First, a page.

"Consider it pure joy, my brothers, whenever you face trials of many kinds, because you know that the testing of your faith develops perseverance. " ~ James 1:2-3

Nerd Rage

I read this newspost today, from Tim, the creater of the comic Ctrl-Alt-Del (linked in my sidebar). It's a comic whose central theme is gaming, but is still non-specific enough that I can appreciate it's humor. (Note: If you go to check it out, be forewarned that some of the comics do have vulgar language)
Here is what Tim wrote:
So you may have heard about the global Playstation 3 meltdown (or 'ApocalyPS3') earlier this week when a small error in the system's internal clock as it relates (I assume) to leap years rendered many systems unplayable for a whopping 24 hours.
I imagine I don't need to tell you, some people flipped.
The conspiracy theories flew, and the fury and threats boiled over, and it was quite the spectacle to behold if you cruised by some gaming forums in the heat of it. I'll admit, I was personally thankful that I'd finished Heavy Rain the night before. I'd have probably been a little irritated to find that I couldn't sit down to play it after work. But man oh man... forget corn, we need to get our scientists working on a way to harness nerd-rage as a renewable energy source.
Hook one of these angsty geeks up to some machines, tell him his favorite game service is down on his day off, or that Michael Bay is directing a Thundercats movie, and power New York City for a month straight. It'll work I tell you. The science is out there.
You know, this could work. In fact, there are several ways I could see using human emotion/energy as a power source. You wouldn't want your life support systems to be powered that way, but hey, your toaster is a pretty safe bet. The question is, how to harness this energy using less energy that it produces... I wonder if people are looking into this sort of thing.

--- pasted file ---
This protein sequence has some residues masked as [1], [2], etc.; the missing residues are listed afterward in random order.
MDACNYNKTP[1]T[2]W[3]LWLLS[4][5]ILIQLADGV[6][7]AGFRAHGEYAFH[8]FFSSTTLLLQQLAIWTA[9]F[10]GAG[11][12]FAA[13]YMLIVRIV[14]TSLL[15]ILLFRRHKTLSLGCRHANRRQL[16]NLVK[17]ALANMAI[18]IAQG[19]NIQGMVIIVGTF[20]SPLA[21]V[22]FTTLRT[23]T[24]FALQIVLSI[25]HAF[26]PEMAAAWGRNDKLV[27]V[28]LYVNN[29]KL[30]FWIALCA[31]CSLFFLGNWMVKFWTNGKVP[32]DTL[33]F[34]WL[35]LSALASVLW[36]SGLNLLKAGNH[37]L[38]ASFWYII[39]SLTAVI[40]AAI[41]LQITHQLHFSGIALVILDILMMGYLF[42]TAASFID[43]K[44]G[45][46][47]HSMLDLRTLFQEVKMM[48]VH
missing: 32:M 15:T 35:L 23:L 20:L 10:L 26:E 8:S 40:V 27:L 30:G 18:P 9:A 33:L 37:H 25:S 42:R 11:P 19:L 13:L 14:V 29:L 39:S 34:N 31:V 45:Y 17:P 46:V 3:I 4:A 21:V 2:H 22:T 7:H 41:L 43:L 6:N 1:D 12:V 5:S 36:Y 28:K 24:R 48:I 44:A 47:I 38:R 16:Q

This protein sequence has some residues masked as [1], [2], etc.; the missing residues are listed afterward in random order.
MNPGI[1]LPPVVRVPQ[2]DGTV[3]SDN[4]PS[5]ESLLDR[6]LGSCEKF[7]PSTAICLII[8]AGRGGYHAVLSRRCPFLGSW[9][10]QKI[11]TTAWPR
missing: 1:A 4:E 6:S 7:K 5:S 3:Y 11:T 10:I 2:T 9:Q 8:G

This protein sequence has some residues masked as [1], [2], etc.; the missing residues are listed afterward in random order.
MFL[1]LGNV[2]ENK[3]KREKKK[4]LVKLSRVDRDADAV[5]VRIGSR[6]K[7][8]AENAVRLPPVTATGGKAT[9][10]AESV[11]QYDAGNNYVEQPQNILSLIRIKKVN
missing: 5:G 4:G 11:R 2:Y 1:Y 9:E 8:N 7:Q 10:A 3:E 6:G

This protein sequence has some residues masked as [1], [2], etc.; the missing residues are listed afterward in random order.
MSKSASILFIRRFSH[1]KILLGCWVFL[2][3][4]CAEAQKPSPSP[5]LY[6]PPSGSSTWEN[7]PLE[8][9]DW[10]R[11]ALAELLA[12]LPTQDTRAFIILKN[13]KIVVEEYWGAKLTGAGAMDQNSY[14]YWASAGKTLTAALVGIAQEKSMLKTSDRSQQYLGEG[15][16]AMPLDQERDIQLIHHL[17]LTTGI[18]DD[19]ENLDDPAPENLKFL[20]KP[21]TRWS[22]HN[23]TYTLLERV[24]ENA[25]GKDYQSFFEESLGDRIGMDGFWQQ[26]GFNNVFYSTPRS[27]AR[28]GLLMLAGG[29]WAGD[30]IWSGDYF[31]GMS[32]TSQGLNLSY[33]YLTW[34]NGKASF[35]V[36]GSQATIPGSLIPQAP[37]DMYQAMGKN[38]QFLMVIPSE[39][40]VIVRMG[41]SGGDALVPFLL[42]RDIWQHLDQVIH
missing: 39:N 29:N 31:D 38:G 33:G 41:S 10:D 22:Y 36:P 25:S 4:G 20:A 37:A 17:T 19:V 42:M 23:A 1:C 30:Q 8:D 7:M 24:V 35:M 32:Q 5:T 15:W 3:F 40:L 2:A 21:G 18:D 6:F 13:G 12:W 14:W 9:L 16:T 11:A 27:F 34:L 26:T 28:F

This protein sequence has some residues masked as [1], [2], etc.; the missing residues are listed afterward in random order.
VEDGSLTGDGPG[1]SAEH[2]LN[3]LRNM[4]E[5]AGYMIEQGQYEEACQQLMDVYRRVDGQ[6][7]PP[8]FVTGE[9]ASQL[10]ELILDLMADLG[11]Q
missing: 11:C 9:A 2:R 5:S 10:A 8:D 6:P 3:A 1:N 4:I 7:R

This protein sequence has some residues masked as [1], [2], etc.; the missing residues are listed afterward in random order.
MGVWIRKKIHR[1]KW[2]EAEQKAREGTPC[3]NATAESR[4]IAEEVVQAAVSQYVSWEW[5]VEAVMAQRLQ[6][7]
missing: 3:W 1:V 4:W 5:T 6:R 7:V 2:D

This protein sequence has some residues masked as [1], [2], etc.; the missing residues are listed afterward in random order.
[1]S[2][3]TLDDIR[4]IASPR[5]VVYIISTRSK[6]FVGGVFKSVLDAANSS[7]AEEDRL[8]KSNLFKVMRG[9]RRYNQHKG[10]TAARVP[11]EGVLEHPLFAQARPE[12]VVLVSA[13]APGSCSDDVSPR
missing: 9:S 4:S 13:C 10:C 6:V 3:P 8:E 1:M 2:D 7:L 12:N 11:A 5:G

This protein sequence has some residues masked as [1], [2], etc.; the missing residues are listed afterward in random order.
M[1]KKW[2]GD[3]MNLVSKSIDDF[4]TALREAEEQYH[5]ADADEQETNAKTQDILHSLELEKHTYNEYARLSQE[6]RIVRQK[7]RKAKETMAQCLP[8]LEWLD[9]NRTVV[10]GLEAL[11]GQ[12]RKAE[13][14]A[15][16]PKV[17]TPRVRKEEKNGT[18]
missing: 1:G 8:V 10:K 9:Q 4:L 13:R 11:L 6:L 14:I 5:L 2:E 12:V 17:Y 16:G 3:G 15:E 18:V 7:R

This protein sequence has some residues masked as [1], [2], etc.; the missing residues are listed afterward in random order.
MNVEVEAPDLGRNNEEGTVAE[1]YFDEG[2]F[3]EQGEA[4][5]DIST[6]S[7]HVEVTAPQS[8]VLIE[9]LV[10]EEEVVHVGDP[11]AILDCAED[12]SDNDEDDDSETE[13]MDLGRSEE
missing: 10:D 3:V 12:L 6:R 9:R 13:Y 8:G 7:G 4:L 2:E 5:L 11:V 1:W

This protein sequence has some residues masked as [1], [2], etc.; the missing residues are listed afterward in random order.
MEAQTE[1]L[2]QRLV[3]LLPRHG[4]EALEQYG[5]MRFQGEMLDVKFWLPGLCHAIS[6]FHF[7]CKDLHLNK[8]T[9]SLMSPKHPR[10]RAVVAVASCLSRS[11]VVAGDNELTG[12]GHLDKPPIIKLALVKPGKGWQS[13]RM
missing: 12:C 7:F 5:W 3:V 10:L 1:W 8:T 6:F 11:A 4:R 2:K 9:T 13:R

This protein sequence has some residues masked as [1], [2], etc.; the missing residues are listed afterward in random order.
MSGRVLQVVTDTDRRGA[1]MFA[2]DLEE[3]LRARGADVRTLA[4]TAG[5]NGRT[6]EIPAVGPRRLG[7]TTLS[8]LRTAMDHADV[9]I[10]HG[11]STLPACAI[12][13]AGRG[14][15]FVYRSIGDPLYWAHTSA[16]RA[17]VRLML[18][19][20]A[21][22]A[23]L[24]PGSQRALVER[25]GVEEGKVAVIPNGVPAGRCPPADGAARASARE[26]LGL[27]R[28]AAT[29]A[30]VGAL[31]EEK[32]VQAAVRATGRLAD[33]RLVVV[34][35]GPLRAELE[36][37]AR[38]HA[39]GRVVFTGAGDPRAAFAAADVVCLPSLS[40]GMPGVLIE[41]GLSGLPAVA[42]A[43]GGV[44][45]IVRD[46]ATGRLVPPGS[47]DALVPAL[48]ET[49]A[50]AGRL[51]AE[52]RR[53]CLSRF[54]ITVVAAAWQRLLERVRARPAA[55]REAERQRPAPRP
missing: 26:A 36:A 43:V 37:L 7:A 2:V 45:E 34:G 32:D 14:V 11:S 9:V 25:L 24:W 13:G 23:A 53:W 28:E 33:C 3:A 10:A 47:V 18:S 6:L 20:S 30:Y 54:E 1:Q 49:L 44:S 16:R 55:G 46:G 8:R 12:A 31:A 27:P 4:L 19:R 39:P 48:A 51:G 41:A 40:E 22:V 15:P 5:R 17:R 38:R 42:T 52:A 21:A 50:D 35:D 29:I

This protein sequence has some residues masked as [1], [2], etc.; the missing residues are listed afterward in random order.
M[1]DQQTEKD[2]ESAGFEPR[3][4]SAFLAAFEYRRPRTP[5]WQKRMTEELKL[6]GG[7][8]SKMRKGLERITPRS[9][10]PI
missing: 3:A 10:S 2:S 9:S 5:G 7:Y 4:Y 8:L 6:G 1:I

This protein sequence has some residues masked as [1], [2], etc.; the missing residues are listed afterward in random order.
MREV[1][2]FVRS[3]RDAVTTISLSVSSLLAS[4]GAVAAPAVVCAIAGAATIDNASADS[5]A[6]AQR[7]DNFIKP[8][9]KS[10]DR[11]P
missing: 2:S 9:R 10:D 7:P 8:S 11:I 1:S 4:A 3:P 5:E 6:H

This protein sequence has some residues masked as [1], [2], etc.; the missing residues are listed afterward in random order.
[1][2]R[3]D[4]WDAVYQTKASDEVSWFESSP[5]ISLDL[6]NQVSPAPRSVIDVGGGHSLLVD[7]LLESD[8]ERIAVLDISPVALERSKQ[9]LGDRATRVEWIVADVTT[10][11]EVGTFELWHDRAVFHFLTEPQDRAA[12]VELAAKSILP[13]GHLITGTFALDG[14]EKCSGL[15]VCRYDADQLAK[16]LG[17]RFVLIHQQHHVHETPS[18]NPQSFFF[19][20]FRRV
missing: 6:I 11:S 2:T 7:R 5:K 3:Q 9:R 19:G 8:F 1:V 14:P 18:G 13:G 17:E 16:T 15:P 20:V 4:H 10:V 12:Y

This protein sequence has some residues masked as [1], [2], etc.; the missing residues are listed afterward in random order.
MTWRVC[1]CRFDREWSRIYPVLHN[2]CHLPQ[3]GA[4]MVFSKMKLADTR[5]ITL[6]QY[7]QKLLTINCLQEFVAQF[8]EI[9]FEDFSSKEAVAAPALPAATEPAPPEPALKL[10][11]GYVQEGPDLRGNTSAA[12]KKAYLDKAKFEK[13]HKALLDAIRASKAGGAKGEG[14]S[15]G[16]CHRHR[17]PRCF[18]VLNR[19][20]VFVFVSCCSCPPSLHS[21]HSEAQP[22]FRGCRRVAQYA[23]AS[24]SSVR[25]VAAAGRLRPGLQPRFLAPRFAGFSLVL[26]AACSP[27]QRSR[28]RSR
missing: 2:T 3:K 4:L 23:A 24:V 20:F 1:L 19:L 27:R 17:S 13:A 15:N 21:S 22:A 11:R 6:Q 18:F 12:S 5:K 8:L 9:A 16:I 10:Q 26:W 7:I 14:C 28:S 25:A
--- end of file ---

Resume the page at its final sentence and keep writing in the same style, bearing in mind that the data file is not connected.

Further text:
Wow, a quick Yahoo search is all it takes to discover:

  • The California Fitness health club in Hong Kong has connected car batteries to exercise machines so that they can harness human energy to reduce their electricity bills.
  • There are shoes that convert walking into electricity and can generate around six watts, enough to power a mobile phone and dance floors that turn vibrations into energy.

  • The Ridgefield Fitness Club (in Ridgefield, CT) cycling studio, comprised of 17 indoor cycles, is connected to the club’s electrical grid through an inverter, so that human electricity can be used to power all aspects of the facility. This maximization of electricity helps reduce carbon emissions and lowers the community’s demand for fossil fuel based-energy. Any excess electricity generated from the club has the potential to return to the power grid for others in the community to use.

And this is the website of a workshop that focuses on how to add the human powered element back into things we do in everyday life anyways:
It's times like these you really do think that humans aren't going to kill themselves off the way the naysayers predict.